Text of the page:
Yogyakarta lies just 7.8° (approximately 868
km) south of the equator. As such the weather is tropical - consistently
hot and sunny. Days are almost universally 12 hours long with sunrise
is approximately 5:30 a.m. and sunset at 5:40 p.m. depending on
the time of year. The daytime temperature averages between 22°
C to 30° C (78°F to 90°
F) and with humidity quite high - a sticky 75% - it often times
it feels much hotter.
Yogya's tropical monsoon has two distinct seasons - dry (May to
September) and wet (October to April). Monsoon refers to the wind,
not the rain. However even in the wet monsoon theres a chance
that it will be sunny for a good part of the day. Weather wise May,
June and July are generally considered the best.
With a total population of some 3,100,000 inhabitants (400,000 or
so in the city proper) in area of 3,186 sq. km Yogyakarta is quite
densely populated. Some 93% are Muslims, 6% Christian and 1% Buddhists
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A Short History
Earliest recorded history dates from the 9th century. Hindu and
Buddhist kingdoms flourished that gave rise to the magnificent temples
tourists flock to today. Present day Yogyakarta owes its existence
to a mid 18th Century “Family Feud”. Prince Mangkubumi, who was
the younger brother of the Ruler of Surakarta, left the Royal Palace
(Kraton) to establish his own fiefdom after a contentious land dispute
with his older brother. This breakup of the “Muslim Mataram Kingdom”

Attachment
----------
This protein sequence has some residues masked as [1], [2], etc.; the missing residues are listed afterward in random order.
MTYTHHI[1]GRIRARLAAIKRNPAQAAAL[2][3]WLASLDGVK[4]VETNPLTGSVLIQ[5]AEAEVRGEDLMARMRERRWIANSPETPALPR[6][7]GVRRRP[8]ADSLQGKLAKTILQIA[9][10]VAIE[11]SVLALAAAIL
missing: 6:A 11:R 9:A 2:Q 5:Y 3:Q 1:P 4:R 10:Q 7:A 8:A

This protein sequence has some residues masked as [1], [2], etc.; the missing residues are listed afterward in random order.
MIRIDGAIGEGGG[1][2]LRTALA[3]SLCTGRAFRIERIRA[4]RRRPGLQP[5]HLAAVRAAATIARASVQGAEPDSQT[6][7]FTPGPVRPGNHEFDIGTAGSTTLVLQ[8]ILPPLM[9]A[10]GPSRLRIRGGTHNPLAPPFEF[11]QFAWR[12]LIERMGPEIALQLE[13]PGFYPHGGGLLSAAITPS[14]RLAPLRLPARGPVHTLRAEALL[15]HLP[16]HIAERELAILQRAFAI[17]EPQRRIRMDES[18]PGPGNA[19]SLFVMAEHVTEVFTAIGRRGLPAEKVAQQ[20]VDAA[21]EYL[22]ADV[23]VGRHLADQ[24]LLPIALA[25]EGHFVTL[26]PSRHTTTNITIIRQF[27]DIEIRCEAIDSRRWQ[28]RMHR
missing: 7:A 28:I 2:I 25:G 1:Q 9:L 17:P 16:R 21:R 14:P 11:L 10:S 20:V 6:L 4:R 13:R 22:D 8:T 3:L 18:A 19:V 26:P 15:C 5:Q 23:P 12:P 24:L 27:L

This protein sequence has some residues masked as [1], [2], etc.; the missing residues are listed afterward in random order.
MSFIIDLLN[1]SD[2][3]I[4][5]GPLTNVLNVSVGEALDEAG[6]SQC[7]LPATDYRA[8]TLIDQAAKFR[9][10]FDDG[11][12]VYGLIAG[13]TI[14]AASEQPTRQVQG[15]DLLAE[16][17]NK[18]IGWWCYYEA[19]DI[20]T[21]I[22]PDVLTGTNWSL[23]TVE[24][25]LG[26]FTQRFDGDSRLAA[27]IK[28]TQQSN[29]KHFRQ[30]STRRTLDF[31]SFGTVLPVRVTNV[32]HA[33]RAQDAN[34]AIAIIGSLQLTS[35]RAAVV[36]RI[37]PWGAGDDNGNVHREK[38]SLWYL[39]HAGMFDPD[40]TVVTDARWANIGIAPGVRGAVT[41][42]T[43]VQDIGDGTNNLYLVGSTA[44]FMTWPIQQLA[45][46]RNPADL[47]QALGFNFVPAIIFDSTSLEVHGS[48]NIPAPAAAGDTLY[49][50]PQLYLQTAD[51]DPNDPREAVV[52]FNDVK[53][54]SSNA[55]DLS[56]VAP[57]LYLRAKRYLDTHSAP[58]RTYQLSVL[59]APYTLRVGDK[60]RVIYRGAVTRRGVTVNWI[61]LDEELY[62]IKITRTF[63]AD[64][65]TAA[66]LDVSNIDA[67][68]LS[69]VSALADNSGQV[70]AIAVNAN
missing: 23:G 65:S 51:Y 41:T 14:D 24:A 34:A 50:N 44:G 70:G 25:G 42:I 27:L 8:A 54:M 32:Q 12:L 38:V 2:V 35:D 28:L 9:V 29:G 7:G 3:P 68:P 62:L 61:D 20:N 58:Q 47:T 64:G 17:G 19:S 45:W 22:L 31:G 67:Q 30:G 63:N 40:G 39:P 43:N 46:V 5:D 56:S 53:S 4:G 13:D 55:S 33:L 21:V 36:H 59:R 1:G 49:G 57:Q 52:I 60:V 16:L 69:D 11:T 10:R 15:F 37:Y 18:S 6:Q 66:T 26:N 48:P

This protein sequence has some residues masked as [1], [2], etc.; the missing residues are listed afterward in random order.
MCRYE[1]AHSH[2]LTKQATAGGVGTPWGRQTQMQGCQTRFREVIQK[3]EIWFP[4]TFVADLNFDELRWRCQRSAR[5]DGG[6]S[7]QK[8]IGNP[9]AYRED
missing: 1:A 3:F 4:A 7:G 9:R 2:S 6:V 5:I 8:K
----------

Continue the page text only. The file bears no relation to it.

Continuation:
was encouraged by the colonizing Dutch, as part of their divide
and conquer strategy for the Dutch East Indies Company.
Prince Mangkubumi proclaimed himself “Sultan” and took the name
Hamengkubuwono (5 syllables Ha - meng - ku - bu - wo – no). The
translation of his chosen name is “The universe in the lap of the
king” (The present Sultan of Yogyakarta is a direct descendent by
the name of Hamengkubuwono X (the 10th). Hamengkubuwono I built
his own Kraton (Royal Palace) and in his lifetime developed what
became the most influential Javanese state in more than 100 years.
Yogyakarta has a long history of independent thought and outright
resistance to authority. The Javanese hero known as Prince Diponegoro
led a bloody five year war against the colonizing Dutch in the early
years of the 19th Century. Eventually he was "captured"
and exiled to Manado in North Sulawesi and died in Makassar, South
Sulawesi. And Yogyakarta is the home of the first Indonesian University
making it, very early on, the intellectual center of Java.
The first thoughts and deeds of what would eventually become The
Republic of Indonesia, were nurtured and refined here. During the
struggle for independence from Dutch Colonial rule from 1946 to